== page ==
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Sexual Harassment: A Fair Housing Violation

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Sexual harassment may be an actionable offense under the Fair Housing Act. Judges in the Eleventh Circuit, which consists of districts in Alabama, Florida, and Georgia, suggested that a Florida trial court judge wrongly determined that sexual harassment is not considered sex discrimination under the Fair Housing Act (“FHA”). This indicates that the judges might review Rita Fox v. Lucille Gaines, et al, wherein a woman sued her former landlords. Fox alleges that she was wrongly evicted after having ended a four-year affair with one of her landlords, Dana Gaines. The affair began when Gaines offered her an apartment for lease in exchange for a kiss. [1] 

The trial judge in Fox acknowledged that the finding he made in his dismissal order–that sexual harassment is not actionable as sex-based discrimination under the FHA–went against other federal courts’ rulings. Eleventh Circuit Judge Kevin C. Newsom believes that therefore the judgment should be vacated and the case remanded for further consideration. According to Judge Newsom, there appears to be “raging agreement that sexual harassment is actionable under the FHA if the but-for cause of the harassment is sex.” According to Fox, “but for her sex, Dana Gaines would never have initiated a sexual relationship with her” and that she would not have been forced out of her apartment by him and his wife once the relationship was over. Dana Gaines had even paid part of Fox’s rent on a regular basis during the course of their sexual relationship. The landlords, on the other hand, argue that the eviction was solely because of the “relationship breakdown” and not because Fox is a woman. [2] 

The United States federal government even joined in as an amicus curiae and supported Fox’s argument that sexual harassment is in fact sex discrimination under the FHA. Jason Lee, its counsel, stated that the ruling goes against the “unanimous conclusion of other federal appellate courts find[ing]s that sexual harassment violates the statute” and that this ruling is troubling because it “would bar relief not just in close cases but in egregious cases of sexual harassment” as well. Other amicus briefs supporting Fox were also filed by the American Civil Liberties Union, National Fair Housing Alliance, National Women’s Law Center, and Florida Housing Umbrella Group. [3] The U.S. Department of Housing and Urban Development (“HUD”) also specifically mentions that sexual harassment is a violation of the Fair Housing Act on its website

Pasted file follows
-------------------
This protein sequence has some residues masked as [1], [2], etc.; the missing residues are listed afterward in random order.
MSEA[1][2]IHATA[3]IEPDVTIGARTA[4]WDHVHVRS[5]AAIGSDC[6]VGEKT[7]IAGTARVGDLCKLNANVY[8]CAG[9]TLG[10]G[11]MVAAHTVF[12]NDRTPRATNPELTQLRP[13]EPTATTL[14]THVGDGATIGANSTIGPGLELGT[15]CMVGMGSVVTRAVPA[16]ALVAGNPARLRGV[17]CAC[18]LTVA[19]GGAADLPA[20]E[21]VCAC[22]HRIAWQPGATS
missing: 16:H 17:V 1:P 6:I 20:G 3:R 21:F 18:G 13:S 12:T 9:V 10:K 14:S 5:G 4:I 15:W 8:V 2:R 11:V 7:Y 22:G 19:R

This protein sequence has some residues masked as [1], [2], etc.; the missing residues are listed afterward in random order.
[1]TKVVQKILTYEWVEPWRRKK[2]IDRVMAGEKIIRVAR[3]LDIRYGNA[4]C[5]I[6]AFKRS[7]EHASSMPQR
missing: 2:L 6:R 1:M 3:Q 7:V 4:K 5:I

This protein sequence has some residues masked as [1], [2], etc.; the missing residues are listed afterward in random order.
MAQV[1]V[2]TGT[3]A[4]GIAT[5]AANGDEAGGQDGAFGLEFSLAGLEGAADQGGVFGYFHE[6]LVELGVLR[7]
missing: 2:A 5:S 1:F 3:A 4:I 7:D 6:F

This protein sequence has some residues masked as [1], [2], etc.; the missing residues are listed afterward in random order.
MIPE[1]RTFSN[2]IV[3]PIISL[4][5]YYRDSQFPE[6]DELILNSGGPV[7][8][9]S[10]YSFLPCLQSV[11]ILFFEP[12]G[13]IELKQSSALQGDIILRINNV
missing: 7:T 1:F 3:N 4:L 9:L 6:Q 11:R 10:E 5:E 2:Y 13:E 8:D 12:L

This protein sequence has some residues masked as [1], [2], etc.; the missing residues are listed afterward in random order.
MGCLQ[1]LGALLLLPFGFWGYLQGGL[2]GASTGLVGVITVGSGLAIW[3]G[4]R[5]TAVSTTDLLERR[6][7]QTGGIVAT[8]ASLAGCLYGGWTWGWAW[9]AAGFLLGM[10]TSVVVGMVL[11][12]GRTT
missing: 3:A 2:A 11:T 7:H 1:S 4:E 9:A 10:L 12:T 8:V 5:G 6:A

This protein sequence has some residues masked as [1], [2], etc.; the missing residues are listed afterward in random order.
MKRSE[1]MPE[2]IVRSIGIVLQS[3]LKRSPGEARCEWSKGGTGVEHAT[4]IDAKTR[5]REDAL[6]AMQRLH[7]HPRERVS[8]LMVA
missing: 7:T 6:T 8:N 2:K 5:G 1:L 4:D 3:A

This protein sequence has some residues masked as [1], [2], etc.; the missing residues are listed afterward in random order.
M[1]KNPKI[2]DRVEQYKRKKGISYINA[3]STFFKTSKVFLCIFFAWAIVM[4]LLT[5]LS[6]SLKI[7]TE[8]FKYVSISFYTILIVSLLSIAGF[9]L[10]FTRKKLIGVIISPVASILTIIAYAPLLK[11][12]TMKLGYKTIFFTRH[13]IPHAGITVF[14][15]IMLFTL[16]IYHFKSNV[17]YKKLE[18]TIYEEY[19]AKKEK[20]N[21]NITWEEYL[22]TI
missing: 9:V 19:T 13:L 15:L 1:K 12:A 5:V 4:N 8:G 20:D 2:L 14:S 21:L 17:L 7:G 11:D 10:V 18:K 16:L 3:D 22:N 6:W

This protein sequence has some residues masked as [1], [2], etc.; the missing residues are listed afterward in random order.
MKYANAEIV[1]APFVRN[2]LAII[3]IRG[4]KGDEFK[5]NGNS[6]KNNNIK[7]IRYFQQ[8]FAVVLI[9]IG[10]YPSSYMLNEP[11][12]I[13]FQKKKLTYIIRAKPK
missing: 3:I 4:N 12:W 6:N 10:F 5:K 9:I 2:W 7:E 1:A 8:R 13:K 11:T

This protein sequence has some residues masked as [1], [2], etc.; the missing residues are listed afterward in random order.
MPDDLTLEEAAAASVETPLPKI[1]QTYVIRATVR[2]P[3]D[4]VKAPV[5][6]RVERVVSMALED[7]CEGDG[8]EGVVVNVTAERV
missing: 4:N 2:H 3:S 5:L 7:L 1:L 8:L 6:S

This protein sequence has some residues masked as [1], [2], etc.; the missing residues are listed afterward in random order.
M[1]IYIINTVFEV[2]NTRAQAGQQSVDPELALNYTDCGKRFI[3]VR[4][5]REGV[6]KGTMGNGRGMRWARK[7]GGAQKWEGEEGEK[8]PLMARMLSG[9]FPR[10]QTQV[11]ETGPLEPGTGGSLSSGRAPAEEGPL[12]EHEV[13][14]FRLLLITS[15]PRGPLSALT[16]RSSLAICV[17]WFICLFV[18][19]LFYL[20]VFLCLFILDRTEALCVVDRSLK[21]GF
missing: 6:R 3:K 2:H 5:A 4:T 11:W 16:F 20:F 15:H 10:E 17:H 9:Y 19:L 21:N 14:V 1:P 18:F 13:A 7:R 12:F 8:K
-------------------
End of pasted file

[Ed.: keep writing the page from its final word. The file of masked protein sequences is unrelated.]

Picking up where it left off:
New York landlords are also most likely prohibited from sexual harassment in accordance with HUD’s website and New York regulations. New Yorkers are protected by various laws, such as the federal Fair Housing Act, the New York State Human Rights law, and local laws, including the New York City Human Rights law. Housing providers, such as owners, real estate agents, building superintendents, co-op and condominium boards, managing agents, and lenders are prohibited from discriminating on the basis of race, familial status, religion, disability, color, national origin, or sex. New Yorker residents are also protected from discrimination on the basis of creed, marital status, military status, age, and sexual orientation under the New York State Human Rights Law. Further protections include discrimination based on gender, citizenship status, partnership status, gender identity, lawful source of income, and lawful occupation. [4]

If you believe you have been the victim of discrimination in New York City, you can find instructions on how to file your complaint on the NYC Fair Housing website. You can also schedule an appointment with the NYC Commission on Human Rights by calling the Commission’s Infoline (718-722-3131) or dialing 311 and asking for the NYC Commission on Human Rights. The Commission’s services are free of charge. You can also file a claim of retaliation if you believe harmful actions were taken against you because you filed a complaint or served as a witness in another’s complaint. 

[1]  Rosie Manins, “11th Circ. Suggests Sexual Harassment Actionable Under FHA”, Law360, 13 May 2021, 11th Circ. Suggests Sexual Harassment Actionable Under FHA – Law360, acc. 17 May 2021. 

[2] Ibid.

[3] Ibid.

“[4] Fair Housing”, NY Attorney General,, acc. 17 May 2021.

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